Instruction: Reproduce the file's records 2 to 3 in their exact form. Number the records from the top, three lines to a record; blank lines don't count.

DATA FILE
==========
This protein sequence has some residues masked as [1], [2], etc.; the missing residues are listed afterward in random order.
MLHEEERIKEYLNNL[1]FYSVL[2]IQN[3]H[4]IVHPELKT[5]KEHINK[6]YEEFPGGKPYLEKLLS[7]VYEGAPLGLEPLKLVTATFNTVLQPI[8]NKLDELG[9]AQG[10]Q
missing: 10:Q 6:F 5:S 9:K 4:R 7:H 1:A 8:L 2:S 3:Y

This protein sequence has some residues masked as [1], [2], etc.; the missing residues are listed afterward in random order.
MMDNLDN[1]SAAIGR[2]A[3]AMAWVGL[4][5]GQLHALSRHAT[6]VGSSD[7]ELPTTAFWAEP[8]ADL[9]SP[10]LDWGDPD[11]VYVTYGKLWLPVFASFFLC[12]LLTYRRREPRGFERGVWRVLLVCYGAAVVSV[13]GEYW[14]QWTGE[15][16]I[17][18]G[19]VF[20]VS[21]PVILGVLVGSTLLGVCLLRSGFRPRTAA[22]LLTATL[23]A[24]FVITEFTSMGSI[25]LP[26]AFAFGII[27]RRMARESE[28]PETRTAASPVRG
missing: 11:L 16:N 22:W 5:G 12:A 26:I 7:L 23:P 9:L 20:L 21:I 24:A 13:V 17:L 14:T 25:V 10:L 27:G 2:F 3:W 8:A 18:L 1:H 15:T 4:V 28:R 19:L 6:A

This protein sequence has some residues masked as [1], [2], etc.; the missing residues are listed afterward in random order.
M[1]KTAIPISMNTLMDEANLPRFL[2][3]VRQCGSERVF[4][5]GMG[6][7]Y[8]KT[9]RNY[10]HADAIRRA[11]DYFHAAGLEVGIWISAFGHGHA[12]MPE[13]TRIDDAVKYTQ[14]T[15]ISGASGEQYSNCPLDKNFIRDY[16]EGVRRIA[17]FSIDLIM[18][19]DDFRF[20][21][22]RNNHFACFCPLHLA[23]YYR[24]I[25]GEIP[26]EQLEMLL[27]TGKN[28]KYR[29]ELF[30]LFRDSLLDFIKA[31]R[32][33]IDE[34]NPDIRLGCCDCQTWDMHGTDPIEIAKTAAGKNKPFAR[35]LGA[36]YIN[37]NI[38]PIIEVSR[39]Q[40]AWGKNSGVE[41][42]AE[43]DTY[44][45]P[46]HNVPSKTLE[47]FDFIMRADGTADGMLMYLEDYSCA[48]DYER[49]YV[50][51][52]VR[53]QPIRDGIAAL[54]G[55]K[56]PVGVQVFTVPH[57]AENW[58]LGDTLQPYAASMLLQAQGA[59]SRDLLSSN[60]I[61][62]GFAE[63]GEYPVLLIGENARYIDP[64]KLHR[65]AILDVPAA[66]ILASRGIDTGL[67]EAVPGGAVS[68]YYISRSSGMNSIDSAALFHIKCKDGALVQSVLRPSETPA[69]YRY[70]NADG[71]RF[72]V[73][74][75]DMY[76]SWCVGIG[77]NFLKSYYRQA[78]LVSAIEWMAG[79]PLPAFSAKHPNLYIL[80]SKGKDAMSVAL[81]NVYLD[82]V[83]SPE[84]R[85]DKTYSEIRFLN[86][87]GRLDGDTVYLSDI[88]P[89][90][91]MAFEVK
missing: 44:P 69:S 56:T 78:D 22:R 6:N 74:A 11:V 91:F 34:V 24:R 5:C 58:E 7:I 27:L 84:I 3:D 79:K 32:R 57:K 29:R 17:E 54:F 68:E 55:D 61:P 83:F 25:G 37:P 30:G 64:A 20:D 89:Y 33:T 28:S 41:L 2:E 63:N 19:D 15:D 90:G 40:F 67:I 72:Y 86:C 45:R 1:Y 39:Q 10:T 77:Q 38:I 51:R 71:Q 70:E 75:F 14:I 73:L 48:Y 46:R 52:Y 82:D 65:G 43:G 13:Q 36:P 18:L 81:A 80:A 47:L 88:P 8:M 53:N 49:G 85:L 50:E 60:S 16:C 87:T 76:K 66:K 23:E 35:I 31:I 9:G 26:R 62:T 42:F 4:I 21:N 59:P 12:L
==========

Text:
This protein sequence has some residues masked as [1], [2], etc.; the missing residues are listed afterward in random order.
MMDNLDN[1]SAAIGR[2]A[3]AMAWVGL[4][5]GQLHALSRHAT[6]VGSSD[7]ELPTTAFWAEP[8]ADL[9]SP[10]LDWGDPD[11]VYVTYGKLWLPVFASFFLC[12]LLTYRRREPRGFERGVWRVLLVCYGAAVVSV[13]GEYW[14]QWTGE[15][16]I[17][18]G[19]VF[20]VS[21]PVILGVLVGSTLLGVCLLRSGFRPRTAA[22]LLTATL[23]A[24]FVITEFTSMGSI[25]LP[26]AFAFGII[27]RRMARESE[28]PETRTAASPVRG
missing: 11:L 16:N 22:W 5:G 12:A 26:I 7:L 23:P 9:L 20:L 21:I 24:A 13:V 17:L 14:T 25:V 10:L 27:G 2:F 3:W 8:A 18:L 1:H 15:T 4:V 28:R 19:L 6:A

This protein sequence has some residues masked as [1], [2], etc.; the missing residues are listed afterward in random order.
M[1]KTAIPISMNTLMDEANLPRFL[2][3]VRQCGSERVF[4][5]GMG[6][7]Y[8]KT[9]RNY[10]HADAIRRA[11]DYFHAAGLEVGIWISAFGHGHA[12]MPE[13]TRIDDAVKYTQ[14]T[15]ISGASGEQYSNCPLDKNFIRDY[16]EGVRRIA[17]FSIDLIM[18][19]DDFRF[20][21][22]RNNHFACFCPLHLA[23]YYR[24]I[25]GEIP[26]EQLEMLL[27]TGKN[28]KYR[29]ELF[30]LFRDSLLDFIKA[31]R[32][33]IDE[34]NPDIRLGCCDCQTWDMHGTDPIEIAKTAAGKNKPFAR[35]LGA[36]YIN[37]NI[38]PIIEVSR[39]Q[40]AWGKNSGVE[41][42]AE[43]DTY[44][45]P[46]HNVPSKTLE[47]FDFIMRADGTADGMLMYLEDYSCA[48]DYER[49]YV[50][51][52]VR[53]QPIRDGIAAL[54]G[55]K[56]PVGVQVFTVPH[57]AENW[58]LGDTLQPYAASMLLQAQGA[59]SRDLLSSN[60]I[61][62]GFAE[63]GEYPVLLIGENARYIDP[64]KLHR[65]AILDVPAA[66]ILASRGIDTGL[67]EAVPGGAVS[68]YYISRSSGMNSIDSAALFHIKCKDGALVQSVLRPSETPA[69]YRY[70]NADG[71]RF[72]V[73][74][75]DMY[76]SWCVGIG[77]NFLKSYYRQA[78]LVSAIEWMAG[79]PLPAFSAKHPNLYIL[80]SKGKDAMSVAL[81]NVYLD[82]V[83]SPE[84]R[85]DKTYSEIRFLN[86][87]GRLDGDTVYLSDI[88]P[89][90][91]MAFEVK
missing: 44:P 69:S 56:T 78:D 22:R 6:N 74:A 11:V 91:F 34:V 24:R 5:C 58:E 7:I 27:L 84:I 3:D 79:K 32:R 57:K 29:R 17:E 54:F 68:E 55:D 61:P 83:F 25:G 37:P 30:G 64:A 20:D 89:Y 33:T 28:S 41:L 2:E 63:N 19:D 15:D 90:G 40:F 67:I 72:Y 86:C 45:R 1:Y 39:Q 10:T 77:Q 38:I 51:R 71:Q 70:E 75:F 14:I 73:L 48:Y 46:R 52:Y 82:D 65:G 43:G 13:Q 36:P 18:L 81:A 80:A 47:L 88:P 8:M 53:N 49:G 85:L 50:E 60:S 16:C 87:T 76:K 66:K 23:E 35:I 31:I 9:G 26:R 62:T 42:F 4:I 21:N 59:P 12:L